Vicarious Trauma: The Cost of Caring

What is vicarious trauma?

Vicarious trauma is a process of adverse change that occurs over time to people through repeated exposure (witnessing or hearing about) to other people’s suffering and needs. It occurs over time and is the cumulative effect of contact with people who are survivors of traumatic events and being compelled to help them.
This process has two parts, it is both a consequence of caring about others and their pain AND feeling a need and/or responsibility to help alleviate their suffering. It is different to empathy, which is relating to and understanding others experiences and their responses in a compassionate and thoughtful way. It is borne of a sense of commitment to the people being served and a determination to help ease their suffering. When such committed people feel like they are unable to meet that need, they can begin to feel overwhelmed, burdened, resentful and start to lose hope. It can occur in anyone who works or interacts with people in pain, those in desperate situations or need ongoing support after experiencing traumatic events, including health professionals, volunteers and carers.
Mid Wife

Signs and Symptoms

  • Feeling off, like you can’t connect to others or feel good about yourself – it can feel like you’re playing a part in a play and not being “in” your life
  • Personality changes – feeling mean or cynical
  • Misplaced guilt at your own good fortune
  • Feeling like your emotions are out of control
  • Relationship problems
  • Physical issues
    • aches and pains
    • getting ill more often
    • being more clumsy
  • Difficulty making good decisions
  • A feeling of disconnection to what is important and a loss of meaning and hope in life
  • Difficulty managing boundaries – taking on too much, feeling responsible for things that our not your responsibility, taking on other’s problems as your own.
  • Increasing substance use or commencing substance use (taking up smoking).

This information has been designed for health professionals

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How to go about seeking help

First, check on your abc’s (Awareness, Balance and Connection).
Awareness + balance + connection
It is vital to be aware of what is happening in you – physically and emotionally. Have you had enough sleep? Are you rundown? Are your children sick? Have you been fighting with your partner? In short, is there an external reason for how you are feeling?
Have you been able to balance your personal needs with the demands of work, and ensuring the very demanding work is balanced with less challenging tasks? Do you stop working after a few hours and check in with yourself or just keep going until you’re exhausted? Do you ensure you take regular breaks?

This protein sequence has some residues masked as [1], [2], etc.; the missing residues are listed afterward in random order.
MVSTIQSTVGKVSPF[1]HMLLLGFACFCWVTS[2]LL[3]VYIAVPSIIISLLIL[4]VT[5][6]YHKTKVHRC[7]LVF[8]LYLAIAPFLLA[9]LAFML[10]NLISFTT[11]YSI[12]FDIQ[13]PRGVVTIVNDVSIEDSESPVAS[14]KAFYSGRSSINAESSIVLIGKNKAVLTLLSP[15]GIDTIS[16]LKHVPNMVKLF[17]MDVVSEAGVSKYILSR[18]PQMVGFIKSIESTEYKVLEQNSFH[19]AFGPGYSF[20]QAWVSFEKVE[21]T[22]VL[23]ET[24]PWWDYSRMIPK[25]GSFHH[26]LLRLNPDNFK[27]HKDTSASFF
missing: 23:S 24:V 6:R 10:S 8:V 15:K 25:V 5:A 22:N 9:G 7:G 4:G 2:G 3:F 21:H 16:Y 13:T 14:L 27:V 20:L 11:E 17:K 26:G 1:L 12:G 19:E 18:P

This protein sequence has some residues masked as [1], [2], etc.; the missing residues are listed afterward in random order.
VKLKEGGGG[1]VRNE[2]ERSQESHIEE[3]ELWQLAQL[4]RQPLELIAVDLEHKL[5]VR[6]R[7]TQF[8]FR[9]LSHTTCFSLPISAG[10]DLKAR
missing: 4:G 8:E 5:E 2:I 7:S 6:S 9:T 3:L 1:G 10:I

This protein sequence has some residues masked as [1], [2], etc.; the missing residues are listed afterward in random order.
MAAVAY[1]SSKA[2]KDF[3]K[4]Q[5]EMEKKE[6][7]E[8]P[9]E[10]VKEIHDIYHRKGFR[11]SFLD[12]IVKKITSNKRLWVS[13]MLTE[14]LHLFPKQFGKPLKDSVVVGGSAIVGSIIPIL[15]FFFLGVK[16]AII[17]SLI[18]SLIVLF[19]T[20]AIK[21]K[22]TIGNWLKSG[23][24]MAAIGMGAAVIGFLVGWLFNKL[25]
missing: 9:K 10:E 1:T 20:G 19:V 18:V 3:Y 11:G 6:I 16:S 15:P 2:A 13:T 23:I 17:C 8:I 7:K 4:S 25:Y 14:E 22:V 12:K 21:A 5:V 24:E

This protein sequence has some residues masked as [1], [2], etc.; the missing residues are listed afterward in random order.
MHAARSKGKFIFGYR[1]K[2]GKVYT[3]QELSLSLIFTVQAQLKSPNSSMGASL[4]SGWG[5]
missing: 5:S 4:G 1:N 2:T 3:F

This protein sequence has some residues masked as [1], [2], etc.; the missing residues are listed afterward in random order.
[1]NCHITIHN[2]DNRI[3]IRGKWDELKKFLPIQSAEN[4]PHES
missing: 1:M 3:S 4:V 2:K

Are you connecting with others as much as ever and are you feeling the same level of anticipation before and satisfaction after? Respecting our own need for community and connection allows us to be cared for when necessary, which allows us to keep caring for others.

Some helpful tips to maintain mental health:

  • Escape – make sure to take time for yourself unrelated to work – physically or mentally. Read books, listen to podcasts (note; not related to trauma), talk to friends about things other than work. Mindfulness apps, Mood tracking apps like woebot are a good way to monitor your mood over time to see if this is changing subtly, beneath your consciousness.
  • Rest – allow yourself to do things with no expectation (non-goal directed activity). Go for a walk with no destination, nap during the day, sip a cup of tea mindfully, get a massage, have a bath.
  • Play – Look at your current activities and decide which are nurturing and which are depleting e.g., reading to your children might feel nurturing, while cleaning may not feel nurturing. Be sure to do more of the nurturing activities than depleting ones.
  • Be honest – sometimes people helping others feel they must meet every need presented. If you start feeling dread, discomfort, despair or annoyance this needs to be respected as a sign that you may start to be experiencing trauma.

Where to get help

  • Peer supervision – the process of reflection on your experience in a safe and respectful way can help us process and contextualise the discomfort experienced
  • ABTA Peer2Peer Support Program
  • Speak to your GP – perhaps ask for a Mental health Care Plan to allow you to speak to a professional about your experience
  • Phone counselling service
  • Peer support through online forums may normalise your experience.

THIS INFORMATION HAS BEEN DESIGNED FOR HEALTH PROFESSIONALS​